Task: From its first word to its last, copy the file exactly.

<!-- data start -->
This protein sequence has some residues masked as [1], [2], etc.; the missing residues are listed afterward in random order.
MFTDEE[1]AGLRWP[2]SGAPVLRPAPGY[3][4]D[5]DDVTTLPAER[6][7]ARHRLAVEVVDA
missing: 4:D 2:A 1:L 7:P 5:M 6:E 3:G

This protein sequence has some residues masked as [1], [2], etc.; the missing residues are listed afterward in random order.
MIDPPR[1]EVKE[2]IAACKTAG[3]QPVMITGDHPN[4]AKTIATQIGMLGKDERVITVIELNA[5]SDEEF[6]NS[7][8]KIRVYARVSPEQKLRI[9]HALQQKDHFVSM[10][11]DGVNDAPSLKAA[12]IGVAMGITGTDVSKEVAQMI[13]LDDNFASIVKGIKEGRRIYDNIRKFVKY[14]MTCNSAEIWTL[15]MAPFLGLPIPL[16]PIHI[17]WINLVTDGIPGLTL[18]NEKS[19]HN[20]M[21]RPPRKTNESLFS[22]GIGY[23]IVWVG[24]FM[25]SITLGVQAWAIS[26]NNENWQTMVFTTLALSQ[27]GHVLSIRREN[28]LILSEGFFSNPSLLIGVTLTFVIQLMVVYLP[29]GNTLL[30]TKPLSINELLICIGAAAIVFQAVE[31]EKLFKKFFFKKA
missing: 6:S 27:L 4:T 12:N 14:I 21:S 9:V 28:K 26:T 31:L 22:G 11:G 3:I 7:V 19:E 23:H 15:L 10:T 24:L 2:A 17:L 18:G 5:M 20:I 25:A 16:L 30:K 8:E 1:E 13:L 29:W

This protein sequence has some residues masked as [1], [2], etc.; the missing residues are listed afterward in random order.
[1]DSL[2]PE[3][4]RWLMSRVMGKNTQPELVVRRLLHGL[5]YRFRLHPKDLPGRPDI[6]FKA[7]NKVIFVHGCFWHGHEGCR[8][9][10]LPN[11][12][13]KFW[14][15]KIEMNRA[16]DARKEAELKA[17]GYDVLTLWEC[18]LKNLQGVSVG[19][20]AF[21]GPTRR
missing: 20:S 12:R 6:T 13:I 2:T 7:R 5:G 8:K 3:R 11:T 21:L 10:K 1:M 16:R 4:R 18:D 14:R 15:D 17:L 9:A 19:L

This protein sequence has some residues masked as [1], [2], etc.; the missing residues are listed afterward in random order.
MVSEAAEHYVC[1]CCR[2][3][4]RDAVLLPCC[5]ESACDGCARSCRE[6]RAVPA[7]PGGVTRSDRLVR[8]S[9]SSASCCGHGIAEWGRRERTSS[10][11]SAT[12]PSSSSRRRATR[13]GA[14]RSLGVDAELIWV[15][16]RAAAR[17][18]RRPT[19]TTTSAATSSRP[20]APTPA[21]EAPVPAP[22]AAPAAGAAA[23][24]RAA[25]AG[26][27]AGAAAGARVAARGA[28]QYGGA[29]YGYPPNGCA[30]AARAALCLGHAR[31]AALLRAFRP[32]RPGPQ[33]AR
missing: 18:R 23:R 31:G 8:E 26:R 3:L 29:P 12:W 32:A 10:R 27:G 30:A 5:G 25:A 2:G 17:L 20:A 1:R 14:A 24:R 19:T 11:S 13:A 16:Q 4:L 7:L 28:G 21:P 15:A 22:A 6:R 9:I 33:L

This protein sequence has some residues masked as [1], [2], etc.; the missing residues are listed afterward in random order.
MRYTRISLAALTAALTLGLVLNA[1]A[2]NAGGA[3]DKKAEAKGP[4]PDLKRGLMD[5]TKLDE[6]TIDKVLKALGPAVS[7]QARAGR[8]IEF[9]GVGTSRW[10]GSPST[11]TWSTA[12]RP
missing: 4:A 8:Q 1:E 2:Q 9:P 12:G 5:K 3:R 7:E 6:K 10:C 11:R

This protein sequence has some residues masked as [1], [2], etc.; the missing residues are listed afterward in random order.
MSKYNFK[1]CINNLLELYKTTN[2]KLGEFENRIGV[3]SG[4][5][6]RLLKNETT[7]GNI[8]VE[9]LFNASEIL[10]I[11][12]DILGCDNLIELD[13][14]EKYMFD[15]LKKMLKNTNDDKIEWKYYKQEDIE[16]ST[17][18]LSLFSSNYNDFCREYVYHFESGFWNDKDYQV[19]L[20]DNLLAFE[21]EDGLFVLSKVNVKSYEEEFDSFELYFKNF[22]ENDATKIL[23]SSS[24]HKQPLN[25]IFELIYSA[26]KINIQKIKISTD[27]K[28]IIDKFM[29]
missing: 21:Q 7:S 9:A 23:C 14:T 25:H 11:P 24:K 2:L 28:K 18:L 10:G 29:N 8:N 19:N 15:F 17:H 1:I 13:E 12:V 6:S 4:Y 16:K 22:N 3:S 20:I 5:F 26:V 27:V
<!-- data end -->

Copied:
This protein sequence has some residues masked as [1], [2], etc.; the missing residues are listed afterward in random order.
MFTDEE[1]AGLRWP[2]SGAPVLRPAPGY[3][4]D[5]DDVTTLPAER[6][7]ARHRLAVEVVDA
missing: 4:D 2:A 1:L 7:P 5:M 6:E 3:G

This protein sequence has some residues masked as [1], [2], etc.; the missing residues are listed afterward in random order.
MIDPPR[1]EVKE[2]IAACKTAG[3]QPVMITGDHPN[4]AKTIATQIGMLGKDERVITVIELNA[5]SDEEF[6]NS[7][8]KIRVYARVSPEQKLRI[9]HALQQKDHFVSM[10][11]DGVNDAPSLKAA[12]IGVAMGITGTDVSKEVAQMI[13]LDDNFASIVKGIKEGRRIYDNIRKFVKY[14]MTCNSAEIWTL[15]MAPFLGLPIPL[16]PIHI[17]WINLVTDGIPGLTL[18]NEKS[19]HN[20]M[21]RPPRKTNESLFS[22]GIGY[23]IVWVG[24]FM[25]SITLGVQAWAIS[26]NNENWQTMVFTTLALSQ[27]GHVLSIRREN[28]LILSEGFFSNPSLLIGVTLTFVIQLMVVYLP[29]GNTLL[30]TKPLSINELLICIGAAAIVFQAVE[31]EKLFKKFFFKKA
missing: 6:S 27:L 4:T 12:N 14:I 21:S 9:V 28:K 26:T 31:L 22:G 11:G 3:I 7:V 19:E 23:H 15:L 10:T 24:L 2:A 17:L 18:G 5:M 20:I 25:A 16:L 30:K 8:E 1:E 13:L 29:W

This protein sequence has some residues masked as [1], [2], etc.; the missing residues are listed afterward in random order.
[1]DSL[2]PE[3][4]RWLMSRVMGKNTQPELVVRRLLHGL[5]YRFRLHPKDLPGRPDI[6]FKA[7]NKVIFVHGCFWHGHEGCR[8][9][10]LPN[11][12][13]KFW[14][15]KIEMNRA[16]DARKEAELKA[17]GYDVLTLWEC[18]LKNLQGVSVG[19][20]AF[21]GPTRR
missing: 20:S 12:R 6:T 13:I 2:T 7:R 5:G 8:K 3:R 11:T 21:L 10:K 1:M 16:R 4:R 18:D 14:R 15:D 17:L 9:A 19:L

This protein sequence has some residues masked as [1], [2], etc.; the missing residues are listed afterward in random order.
MVSEAAEHYVC[1]CCR[2][3][4]RDAVLLPCC[5]ESACDGCARSCRE[6]RAVPA[7]PGGVTRSDRLVR[8]S[9]SSASCCGHGIAEWGRRERTSS[10][11]SAT[12]PSSSSRRRATR[13]GA[14]RSLGVDAELIWV[15][16]RAAAR[17][18]RRPT[19]TTTSAATSSRP[20]APTPA[21]EAPVPAP[22]AAPAAGAAA[23][24]RAA[25]AG[26][27]AGAAAGARVAARGA[28]QYGGA[29]YGYPPNGCA[30]AARAALCLGHAR[31]AALLRAFRP[32]RPGPQ[33]AR
missing: 18:R 23:R 31:G 8:E 26:R 3:L 29:P 12:W 32:A 10:R 27:G 30:A 5:G 25:A 2:G 17:L 20:A 1:R 14:A 24:R 19:T 11:S 13:A 16:Q 4:L 7:L 28:G 21:P 15:A 22:A 6:R 9:I 33:L

This protein sequence has some residues masked as [1], [2], etc.; the missing residues are listed afterward in random order.
MRYTRISLAALTAALTLGLVLNA[1]A[2]NAGGA[3]DKKAEAKGP[4]PDLKRGLMD[5]TKLDE[6]TIDKVLKALGPAVS[7]QARAGR[8]IEF[9]GVGTSRW[10]GSPST[11]TWSTA[12]RP
missing: 4:A 8:Q 1:E 2:Q 9:P 12:G 5:K 3:R 7:E 6:K 10:C 11:R

This protein sequence has some residues masked as [1], [2], etc.; the missing residues are listed afterward in random order.
MSKYNFK[1]CINNLLELYKTTN[2]KLGEFENRIGV[3]SG[4][5][6]RLLKNETT[7]GNI[8]VE[9]LFNASEIL[10]I[11][12]DILGCDNLIELD[13][14]EKYMFD[15]LKKMLKNTNDDKIEWKYYKQEDIE[16]ST[17][18]LSLFSSNYNDFCREYVYHFESGFWNDKDYQV[19]L[20]DNLLAFE[21]EDGLFVLSKVNVKSYEEEFDSFELYFKNF[22]ENDATKIL[23]SSS[24]HKQPLN[25]IFELIYSA[26]KINIQKIKISTD[27]K[28]IIDKFM[29]
missing: 21:Q 7:S 9:A 23:C 14:T 25:H 11:P 24:K 2:L 28:K 18:L 10:G 29:N 8:N 19:N 15:F 17:H 1:I 13:E 12:V 6:S 4:Y 16:K 22:N 3:S 20:I 5:F 26:V 27:V